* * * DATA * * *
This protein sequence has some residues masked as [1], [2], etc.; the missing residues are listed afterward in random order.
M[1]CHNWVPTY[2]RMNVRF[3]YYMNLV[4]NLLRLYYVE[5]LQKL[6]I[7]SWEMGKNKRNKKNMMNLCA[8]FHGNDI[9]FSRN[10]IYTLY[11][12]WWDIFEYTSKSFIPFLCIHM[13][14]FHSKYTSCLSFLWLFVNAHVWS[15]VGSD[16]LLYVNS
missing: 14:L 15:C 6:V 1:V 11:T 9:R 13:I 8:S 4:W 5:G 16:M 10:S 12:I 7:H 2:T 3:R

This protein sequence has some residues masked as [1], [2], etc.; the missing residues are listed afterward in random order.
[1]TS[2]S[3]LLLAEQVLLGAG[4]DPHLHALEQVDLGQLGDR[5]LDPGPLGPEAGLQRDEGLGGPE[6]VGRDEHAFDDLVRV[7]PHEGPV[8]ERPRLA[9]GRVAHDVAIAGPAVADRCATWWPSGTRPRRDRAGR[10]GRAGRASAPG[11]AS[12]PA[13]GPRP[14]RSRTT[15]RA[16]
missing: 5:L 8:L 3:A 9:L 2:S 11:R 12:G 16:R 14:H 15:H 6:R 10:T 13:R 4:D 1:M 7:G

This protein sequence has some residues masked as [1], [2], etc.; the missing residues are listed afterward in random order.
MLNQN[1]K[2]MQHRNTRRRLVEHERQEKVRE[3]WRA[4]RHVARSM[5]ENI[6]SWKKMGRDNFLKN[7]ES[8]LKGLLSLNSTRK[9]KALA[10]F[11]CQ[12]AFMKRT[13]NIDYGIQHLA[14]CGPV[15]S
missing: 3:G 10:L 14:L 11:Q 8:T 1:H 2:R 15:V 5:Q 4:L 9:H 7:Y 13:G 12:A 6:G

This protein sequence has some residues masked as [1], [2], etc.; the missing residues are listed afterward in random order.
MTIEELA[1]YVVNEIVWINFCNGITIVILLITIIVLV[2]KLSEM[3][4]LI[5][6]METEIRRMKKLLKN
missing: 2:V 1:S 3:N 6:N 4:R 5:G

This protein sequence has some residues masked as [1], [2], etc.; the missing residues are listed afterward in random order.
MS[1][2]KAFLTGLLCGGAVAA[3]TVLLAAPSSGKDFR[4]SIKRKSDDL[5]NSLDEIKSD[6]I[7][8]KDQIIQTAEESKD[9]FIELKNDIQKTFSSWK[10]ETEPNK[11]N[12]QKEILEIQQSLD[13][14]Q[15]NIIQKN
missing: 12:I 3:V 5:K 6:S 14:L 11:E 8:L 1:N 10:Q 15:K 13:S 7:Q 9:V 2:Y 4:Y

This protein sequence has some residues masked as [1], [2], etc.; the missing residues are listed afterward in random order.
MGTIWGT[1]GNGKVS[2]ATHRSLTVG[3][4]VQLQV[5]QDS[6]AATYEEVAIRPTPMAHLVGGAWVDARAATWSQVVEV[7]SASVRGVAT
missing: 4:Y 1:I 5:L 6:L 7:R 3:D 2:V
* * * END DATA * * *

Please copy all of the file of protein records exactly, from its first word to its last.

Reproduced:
This protein sequence has some residues masked as [1], [2], etc.; the missing residues are listed afterward in random order.
M[1]CHNWVPTY[2]RMNVRF[3]YYMNLV[4]NLLRLYYVE[5]LQKL[6]I[7]SWEMGKNKRNKKNMMNLCA[8]FHGNDI[9]FSRN[10]IYTLY[11][12]WWDIFEYTSKSFIPFLCIHM[13][14]FHSKYTSCLSFLWLFVNAHVWS[15]VGSD[16]LLYVNS
missing: 14:L 15:C 6:V 1:V 11:T 9:R 13:I 8:S 4:W 5:G 16:M 10:S 12:I 7:H 2:T 3:R

This protein sequence has some residues masked as [1], [2], etc.; the missing residues are listed afterward in random order.
[1]TS[2]S[3]LLLAEQVLLGAG[4]DPHLHALEQVDLGQLGDR[5]LDPGPLGPEAGLQRDEGLGGPE[6]VGRDEHAFDDLVRV[7]PHEGPV[8]ERPRLA[9]GRVAHDVAIAGPAVADRCATWWPSGTRPRRDRAGR[10]GRAGRASAPG[11]AS[12]PA[13]GPRP[14]RSRTT[15]RA[16]
missing: 5:L 8:L 3:A 9:L 2:S 11:R 12:G 16:R 14:H 15:H 6:R 10:T 13:R 4:D 1:M 7:G

This protein sequence has some residues masked as [1], [2], etc.; the missing residues are listed afterward in random order.
MLNQN[1]K[2]MQHRNTRRRLVEHERQEKVRE[3]WRA[4]RHVARSM[5]ENI[6]SWKKMGRDNFLKN[7]ES[8]LKGLLSLNSTRK[9]KALA[10]F[11]CQ[12]AFMKRT[13]NIDYGIQHLA[14]CGPV[15]S
missing: 3:G 10:L 14:L 11:Q 8:T 1:H 2:R 15:V 5:Q 4:L 9:H 7:Y 13:G 12:A 6:G

This protein sequence has some residues masked as [1], [2], etc.; the missing residues are listed afterward in random order.
MTIEELA[1]YVVNEIVWINFCNGITIVILLITIIVLV[2]KLSEM[3][4]LI[5][6]METEIRRMKKLLKN
missing: 2:V 1:S 3:N 6:N 4:R 5:G

This protein sequence has some residues masked as [1], [2], etc.; the missing residues are listed afterward in random order.
MS[1][2]KAFLTGLLCGGAVAA[3]TVLLAAPSSGKDFR[4]SIKRKSDDL[5]NSLDEIKSD[6]I[7][8]KDQIIQTAEESKD[9]FIELKNDIQKTFSSWK[10]ETEPNK[11]N[12]QKEILEIQQSLD[13][14]Q[15]NIIQKN
missing: 12:I 3:V 5:K 6:S 14:L 11:E 8:L 1:N 10:Q 15:K 13:S 7:Q 9:V 2:Y 4:Y

This protein sequence has some residues masked as [1], [2], etc.; the missing residues are listed afterward in random order.
MGTIWGT[1]GNGKVS[2]ATHRSLTVG[3][4]VQLQV[5]QDS[6]AATYEEVAIRPTPMAHLVGGAWVDARAATWSQVVEV[7]SASVRGVAT
missing: 4:Y 1:I 5:L 6:L 7:R 3:D 2:V